Make a selection below to learn about conservation programs sponsored by the North Carolina Wildlife Resources Commission.
Beaver Management Assistance Program (BMAP)
The BMAP helps to educate the public and participating landholders about the best strategies for managing beaver damage.
Caring for Aquatics Through Conservation Habits (CATCH)
North Carolina CATCH (Caring for Aquatics Through Conservation Habits) is an aquatic resources education program that provides workshop training to adults to enable them to work with youth in discovering aquatic environments through learning activities, educational materials, aquatic field trips and fishing experiences. The CATCH program targets 12-year-olds in terms of reading level, program concepts and skills. However, it can be integrated into lessons and activities for youth from ages 8-15.
Community Fishing Program
Some of the state's best fishing for channel catfish can be found at any of the 40+ lakes (and one stream) across North Carolina that have been designated Community Fishing Program (CFP) sites. Community Fishing Program sites are intensively managed bodies of water receiving monthly stockings of catchable-sized channel catfish from April-September. In addition, many Community Fishing Program sites feature a handicap-accessible fishing pier and solar-powered fish feeders to make fishing more enjoyable for all anglers. Program sites are ideal for families seeking enjoyable and economical fishing trips. All North Carolina fishing regulations apply.
Cooperative Upland-habitat Restoration and Enhancement (CURE)
The CURE Program aims to increase habitat and improve small game and songbird populations on private and public land.
Deer Management Assistance Program (DMAP)
The DMAP offers landowners or hunt clubs options in managing deer herds on their property or leases.
Game Lands Programs
Some 2,000,000 acres of public and private lands in North Carolina are managed for public hunting, trapping and fishing.
Green Growth Toolbox
The Green Growth Toolbox is a technical assistance tool designed to help communities conserve high quality habitats alongside new homes, workplaces, and shopping centers.
Habitat Conservation Program
The Habitat Conservation Program protects, manages and conserves aquatic, wetland and upland habitats for the benefit of fish and wildlife populations.
NCPARC is North Carolina’s own chapter of the successful world-wide organization Partners in Amphibian and Reptile Conservation. Like our parent organization, NCPARC unifies members from all walks of life under one banner; that of the conservation of amphibians and reptiles and their habitats. We the members of NCPARC hail from academia, state and federal agencies, research facilities, nature education centers, land trusts, municipalities, zoos, veterinary fields, forest products industries, energy cooperatives, conservation organizations, herpetological societies, pet trade industries, museums, and even your own neighborhoods. We welcome everyone with an interest in herpetofauna, in conservation, in nature, or in all these combined to join our ranks and help us make a difference for the persistence of healthy amphibian and reptile populations in our state.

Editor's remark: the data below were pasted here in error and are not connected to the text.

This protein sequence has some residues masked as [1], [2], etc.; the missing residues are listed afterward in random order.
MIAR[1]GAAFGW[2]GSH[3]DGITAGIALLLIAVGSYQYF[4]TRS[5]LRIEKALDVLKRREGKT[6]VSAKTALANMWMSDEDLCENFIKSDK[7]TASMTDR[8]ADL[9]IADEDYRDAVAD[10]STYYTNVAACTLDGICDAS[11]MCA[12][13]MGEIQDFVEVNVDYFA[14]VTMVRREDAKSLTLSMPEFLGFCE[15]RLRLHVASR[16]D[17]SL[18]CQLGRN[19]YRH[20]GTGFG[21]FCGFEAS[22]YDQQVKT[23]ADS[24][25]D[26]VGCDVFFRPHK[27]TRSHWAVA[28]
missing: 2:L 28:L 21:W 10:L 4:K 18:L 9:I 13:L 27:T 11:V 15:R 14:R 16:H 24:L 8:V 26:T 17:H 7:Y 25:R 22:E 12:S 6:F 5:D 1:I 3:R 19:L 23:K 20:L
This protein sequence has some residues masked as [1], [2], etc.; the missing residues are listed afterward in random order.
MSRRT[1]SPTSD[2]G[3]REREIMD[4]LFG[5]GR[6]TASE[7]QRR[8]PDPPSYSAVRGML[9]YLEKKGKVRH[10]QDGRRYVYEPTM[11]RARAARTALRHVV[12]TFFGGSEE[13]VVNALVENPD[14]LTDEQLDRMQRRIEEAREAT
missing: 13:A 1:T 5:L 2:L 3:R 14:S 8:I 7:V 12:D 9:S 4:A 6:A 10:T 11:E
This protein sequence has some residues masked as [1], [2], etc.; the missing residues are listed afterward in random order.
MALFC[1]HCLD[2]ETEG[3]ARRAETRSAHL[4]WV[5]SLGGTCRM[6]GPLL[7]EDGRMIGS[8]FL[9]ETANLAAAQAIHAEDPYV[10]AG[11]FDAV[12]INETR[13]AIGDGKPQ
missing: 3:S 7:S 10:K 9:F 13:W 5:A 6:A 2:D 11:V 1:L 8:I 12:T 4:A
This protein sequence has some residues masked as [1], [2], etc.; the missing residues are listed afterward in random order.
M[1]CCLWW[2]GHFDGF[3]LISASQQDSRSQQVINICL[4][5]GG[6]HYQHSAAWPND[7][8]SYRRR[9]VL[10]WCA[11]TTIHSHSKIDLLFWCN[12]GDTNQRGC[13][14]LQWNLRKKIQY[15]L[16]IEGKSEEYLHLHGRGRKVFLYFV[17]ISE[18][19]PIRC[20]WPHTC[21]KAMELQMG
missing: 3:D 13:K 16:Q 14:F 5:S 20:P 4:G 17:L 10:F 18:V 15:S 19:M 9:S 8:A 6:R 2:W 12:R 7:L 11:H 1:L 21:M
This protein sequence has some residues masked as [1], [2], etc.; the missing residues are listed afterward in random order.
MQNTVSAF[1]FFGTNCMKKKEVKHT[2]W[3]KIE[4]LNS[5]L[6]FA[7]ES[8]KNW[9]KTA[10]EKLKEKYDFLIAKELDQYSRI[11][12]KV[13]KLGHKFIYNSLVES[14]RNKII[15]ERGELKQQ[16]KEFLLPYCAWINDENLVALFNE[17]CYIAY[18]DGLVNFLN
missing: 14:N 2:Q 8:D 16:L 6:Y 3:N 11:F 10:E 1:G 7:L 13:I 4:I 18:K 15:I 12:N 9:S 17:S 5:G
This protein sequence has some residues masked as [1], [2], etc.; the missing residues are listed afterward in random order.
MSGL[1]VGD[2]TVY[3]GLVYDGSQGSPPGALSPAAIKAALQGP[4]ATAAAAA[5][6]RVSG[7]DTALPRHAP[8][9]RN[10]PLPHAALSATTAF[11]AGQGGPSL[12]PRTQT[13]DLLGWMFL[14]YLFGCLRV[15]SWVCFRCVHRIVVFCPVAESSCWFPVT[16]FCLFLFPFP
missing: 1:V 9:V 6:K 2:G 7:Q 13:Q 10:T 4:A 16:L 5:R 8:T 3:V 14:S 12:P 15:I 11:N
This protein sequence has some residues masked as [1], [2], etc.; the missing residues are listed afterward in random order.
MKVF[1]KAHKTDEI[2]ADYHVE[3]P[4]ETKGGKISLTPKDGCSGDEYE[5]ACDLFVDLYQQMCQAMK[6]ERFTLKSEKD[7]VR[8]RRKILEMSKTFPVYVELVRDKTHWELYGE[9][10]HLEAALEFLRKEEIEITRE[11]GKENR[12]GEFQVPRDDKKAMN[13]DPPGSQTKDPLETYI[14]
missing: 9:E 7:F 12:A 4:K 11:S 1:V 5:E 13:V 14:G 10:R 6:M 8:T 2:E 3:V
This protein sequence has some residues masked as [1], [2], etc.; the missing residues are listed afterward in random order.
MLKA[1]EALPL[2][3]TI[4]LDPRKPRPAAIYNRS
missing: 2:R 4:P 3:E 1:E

N.C. Wildlife Action Plan
North Carolina's plan for wildlife conservation under the State Wildlife Grants program.
Safe Harbor Program
The NC Red-cockaded Woodpecker (RCW) Safe Harbor program is designed to encourage and facilitate restoration and enhancement of RCW nesting and foraging habitat on non-federal lands and help private landowners by removing some of the regulatory restrictions imposed by the Federal Endangered Species Act.
Tackle Loaner Program
First-time and novice anglers in North Carolina are encouraged to borrow rods and reels free of charge to join in the fishing fun this year. The loaner rods and reels are provided by various city and county parks statewide and by the NC Wildlife Resources Commission through the Commission's Fishing Tackle Loaner Program (FTLP). The Commission created the Fishing Tackle Loaner Program to introduce North Carolinians, especially children, to fishing and to encourage novice anglers to continue developing their angling skills.
Wildlife Diversity Program
Many nongame species, including mammals, reptiles, birds, amphibians, snails, mussels, and fish, are common and can be seen or heard in your own backyard. Other nongame animals, such as bald eagles and peregrine falcons, were, at one time, considered endangered, but now soar high in the sky, thanks in part to the work conducted by Wildlife Diversity Program biologists.
Wildlife Friendly Development Certification Program
Here you will find information about an exciting and new smart-growth collaboration between the N.C. Wildlife Resources Commission, N.C. Wildlife Federation and the N.C. chapter of the American Society of Landscape Architects.
Wildlife Land Conservation Program
This document serves as an explanation of the landowner requirements for the Wildlife Conservation Lands reduced assessment program. This program was introduced in House Bill 1889, established by the passage of Session Law 2008-171 (Appendix I), and codified as G.S. 105-277.15.
WISe Horticulture Program
The WISe (Wildlife Inmate Service) program teaches courses in horticulture to the inmates. The college provides the instructor and NCWRC purchases bare root stock from various sources, including the Division of Forest Resources. All of the species are genetically native to North Carolina. The inmates pot and care for the plants as part of the course.